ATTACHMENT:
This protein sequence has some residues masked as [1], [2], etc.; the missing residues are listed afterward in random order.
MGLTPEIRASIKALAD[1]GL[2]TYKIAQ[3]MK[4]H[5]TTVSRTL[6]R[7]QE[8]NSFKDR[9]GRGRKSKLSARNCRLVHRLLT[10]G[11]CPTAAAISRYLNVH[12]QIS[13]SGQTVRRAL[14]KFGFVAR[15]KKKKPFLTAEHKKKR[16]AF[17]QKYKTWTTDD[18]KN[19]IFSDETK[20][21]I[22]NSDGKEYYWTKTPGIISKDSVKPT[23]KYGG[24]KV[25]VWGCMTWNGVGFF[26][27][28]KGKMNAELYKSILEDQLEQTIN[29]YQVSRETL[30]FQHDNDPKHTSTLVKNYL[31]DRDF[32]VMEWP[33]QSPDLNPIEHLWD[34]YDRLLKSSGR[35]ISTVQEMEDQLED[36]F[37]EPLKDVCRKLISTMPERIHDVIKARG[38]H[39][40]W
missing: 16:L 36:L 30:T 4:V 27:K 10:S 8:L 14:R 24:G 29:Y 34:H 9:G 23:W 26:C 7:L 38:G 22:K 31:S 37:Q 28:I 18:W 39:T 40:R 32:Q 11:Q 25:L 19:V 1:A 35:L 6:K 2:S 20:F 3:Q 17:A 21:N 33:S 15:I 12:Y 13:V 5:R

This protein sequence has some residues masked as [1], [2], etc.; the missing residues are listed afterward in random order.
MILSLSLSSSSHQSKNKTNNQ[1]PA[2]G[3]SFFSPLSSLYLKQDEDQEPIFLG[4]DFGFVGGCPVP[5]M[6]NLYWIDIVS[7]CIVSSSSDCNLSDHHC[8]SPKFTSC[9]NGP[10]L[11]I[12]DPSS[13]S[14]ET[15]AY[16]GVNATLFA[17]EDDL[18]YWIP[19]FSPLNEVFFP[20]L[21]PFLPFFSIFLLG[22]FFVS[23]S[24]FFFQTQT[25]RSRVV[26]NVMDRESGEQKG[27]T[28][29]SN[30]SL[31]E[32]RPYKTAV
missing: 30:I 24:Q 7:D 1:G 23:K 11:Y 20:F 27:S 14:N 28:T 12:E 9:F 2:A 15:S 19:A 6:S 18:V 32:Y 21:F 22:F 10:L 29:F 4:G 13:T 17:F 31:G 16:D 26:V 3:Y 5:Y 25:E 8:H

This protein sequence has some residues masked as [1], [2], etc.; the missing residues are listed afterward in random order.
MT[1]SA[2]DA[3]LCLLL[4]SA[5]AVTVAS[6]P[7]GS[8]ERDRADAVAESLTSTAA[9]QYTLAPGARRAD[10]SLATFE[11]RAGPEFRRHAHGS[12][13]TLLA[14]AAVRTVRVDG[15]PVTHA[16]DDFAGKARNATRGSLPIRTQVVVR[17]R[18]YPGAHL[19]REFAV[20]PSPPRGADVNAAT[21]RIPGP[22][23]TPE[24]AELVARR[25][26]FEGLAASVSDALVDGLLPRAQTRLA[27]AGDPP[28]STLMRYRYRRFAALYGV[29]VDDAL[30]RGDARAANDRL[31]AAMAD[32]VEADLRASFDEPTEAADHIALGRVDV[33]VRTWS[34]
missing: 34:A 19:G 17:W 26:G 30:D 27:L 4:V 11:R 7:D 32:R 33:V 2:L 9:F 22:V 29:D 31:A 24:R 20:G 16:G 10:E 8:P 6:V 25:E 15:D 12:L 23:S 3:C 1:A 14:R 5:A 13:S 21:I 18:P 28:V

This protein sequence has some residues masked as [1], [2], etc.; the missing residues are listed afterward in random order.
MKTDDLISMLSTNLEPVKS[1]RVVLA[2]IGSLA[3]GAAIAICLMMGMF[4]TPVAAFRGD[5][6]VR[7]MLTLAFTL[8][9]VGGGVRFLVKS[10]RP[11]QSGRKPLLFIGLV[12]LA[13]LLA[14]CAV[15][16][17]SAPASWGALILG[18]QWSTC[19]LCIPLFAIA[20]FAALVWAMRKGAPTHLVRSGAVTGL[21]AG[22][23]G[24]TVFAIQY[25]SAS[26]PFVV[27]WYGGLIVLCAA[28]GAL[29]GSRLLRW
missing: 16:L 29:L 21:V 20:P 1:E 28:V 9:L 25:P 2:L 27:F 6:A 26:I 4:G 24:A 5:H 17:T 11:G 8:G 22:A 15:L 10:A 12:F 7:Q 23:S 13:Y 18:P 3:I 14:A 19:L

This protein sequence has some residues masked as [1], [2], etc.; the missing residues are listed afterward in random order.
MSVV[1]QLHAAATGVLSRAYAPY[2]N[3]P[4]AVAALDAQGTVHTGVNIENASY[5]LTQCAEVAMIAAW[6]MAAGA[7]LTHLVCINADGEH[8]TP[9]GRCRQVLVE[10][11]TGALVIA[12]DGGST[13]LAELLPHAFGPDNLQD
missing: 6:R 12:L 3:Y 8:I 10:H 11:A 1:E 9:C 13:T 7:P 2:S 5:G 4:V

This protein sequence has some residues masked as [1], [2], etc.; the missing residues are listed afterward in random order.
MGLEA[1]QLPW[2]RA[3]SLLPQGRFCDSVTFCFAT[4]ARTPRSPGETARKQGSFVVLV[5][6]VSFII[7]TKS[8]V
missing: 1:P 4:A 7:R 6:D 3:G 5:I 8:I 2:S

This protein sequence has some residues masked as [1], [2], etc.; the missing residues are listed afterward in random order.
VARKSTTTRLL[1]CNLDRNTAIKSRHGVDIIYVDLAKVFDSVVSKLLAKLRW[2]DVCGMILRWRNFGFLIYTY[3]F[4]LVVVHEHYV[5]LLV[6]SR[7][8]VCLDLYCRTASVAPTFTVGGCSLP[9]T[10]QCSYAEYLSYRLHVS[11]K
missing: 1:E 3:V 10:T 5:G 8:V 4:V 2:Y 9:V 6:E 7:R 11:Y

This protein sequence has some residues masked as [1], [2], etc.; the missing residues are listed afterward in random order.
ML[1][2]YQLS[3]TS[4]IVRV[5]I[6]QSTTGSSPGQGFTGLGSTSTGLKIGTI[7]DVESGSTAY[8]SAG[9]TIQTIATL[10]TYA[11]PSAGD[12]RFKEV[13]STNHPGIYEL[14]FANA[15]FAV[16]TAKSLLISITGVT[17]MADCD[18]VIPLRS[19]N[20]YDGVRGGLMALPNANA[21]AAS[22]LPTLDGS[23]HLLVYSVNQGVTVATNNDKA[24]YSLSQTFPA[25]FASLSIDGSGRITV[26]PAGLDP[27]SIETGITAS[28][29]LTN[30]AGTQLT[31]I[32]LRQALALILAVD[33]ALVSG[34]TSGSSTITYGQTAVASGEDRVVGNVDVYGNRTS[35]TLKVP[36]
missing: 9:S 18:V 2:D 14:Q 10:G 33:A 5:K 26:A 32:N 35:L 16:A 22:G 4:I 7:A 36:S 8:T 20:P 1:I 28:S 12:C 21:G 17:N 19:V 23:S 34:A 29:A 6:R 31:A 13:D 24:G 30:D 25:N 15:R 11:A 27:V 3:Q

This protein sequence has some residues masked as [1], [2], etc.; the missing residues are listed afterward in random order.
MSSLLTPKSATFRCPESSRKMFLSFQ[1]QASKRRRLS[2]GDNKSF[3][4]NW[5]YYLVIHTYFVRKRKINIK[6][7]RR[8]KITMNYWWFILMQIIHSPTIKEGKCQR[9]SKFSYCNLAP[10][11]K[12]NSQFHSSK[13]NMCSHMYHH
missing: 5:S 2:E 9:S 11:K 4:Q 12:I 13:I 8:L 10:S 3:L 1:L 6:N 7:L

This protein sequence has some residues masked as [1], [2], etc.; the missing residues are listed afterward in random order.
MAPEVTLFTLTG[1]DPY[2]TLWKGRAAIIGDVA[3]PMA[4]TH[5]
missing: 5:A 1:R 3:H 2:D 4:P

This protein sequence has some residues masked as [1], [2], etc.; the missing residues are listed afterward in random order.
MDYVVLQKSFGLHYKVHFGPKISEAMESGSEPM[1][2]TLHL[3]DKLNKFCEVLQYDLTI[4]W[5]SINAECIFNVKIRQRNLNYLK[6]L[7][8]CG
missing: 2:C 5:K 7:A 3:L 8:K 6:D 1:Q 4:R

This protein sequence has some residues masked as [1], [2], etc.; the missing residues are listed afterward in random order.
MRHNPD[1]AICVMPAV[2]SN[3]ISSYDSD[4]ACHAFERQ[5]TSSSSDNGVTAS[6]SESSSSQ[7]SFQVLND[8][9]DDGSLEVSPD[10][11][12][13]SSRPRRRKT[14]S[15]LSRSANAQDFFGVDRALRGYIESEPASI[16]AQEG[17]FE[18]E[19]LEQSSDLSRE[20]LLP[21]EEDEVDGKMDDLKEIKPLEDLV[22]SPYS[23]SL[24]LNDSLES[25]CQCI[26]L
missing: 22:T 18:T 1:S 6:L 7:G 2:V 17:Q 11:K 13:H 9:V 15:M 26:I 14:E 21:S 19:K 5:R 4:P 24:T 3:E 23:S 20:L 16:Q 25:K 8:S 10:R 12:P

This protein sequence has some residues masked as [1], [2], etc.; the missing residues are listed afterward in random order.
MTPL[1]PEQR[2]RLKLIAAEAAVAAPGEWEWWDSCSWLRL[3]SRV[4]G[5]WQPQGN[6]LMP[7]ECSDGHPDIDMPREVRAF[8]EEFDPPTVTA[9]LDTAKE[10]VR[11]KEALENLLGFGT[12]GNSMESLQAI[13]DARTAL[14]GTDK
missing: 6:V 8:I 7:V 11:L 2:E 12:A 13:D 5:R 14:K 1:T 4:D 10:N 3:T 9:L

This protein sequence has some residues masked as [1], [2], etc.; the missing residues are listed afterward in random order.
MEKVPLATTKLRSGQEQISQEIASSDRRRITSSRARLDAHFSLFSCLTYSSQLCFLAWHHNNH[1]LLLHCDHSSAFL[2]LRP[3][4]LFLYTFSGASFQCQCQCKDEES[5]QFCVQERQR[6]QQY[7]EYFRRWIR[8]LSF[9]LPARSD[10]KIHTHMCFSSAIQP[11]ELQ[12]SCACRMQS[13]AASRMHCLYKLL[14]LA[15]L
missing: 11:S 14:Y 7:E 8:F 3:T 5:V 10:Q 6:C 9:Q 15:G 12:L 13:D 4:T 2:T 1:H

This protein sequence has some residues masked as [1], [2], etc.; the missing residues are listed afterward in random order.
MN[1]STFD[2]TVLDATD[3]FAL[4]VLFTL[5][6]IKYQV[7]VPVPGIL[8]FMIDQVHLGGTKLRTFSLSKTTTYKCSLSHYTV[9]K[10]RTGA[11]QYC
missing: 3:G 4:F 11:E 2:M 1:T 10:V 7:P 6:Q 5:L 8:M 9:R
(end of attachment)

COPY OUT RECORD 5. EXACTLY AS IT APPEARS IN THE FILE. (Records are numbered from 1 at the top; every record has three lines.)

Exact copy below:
This protein sequence has some residues masked as [1], [2], etc.; the missing residues are listed afterward in random order.
MSVV[1]QLHAAATGVLSRAYAPY[2]N[3]P[4]AVAALDAQGTVHTGVNIENASY[5]LTQCAEVAMIAAW[6]MAAGA[7]LTHLVCINADGEH[8]TP[9]GRCRQVLVE[10][11]TGALVIA[12]DGGST[13]LAELLPHAFGPDNLQD
missing: 6:R 12:L 3:Y 8:I 10:H 11:A 1:E 9:C 13:T 7:P 2:S 5:G 4:V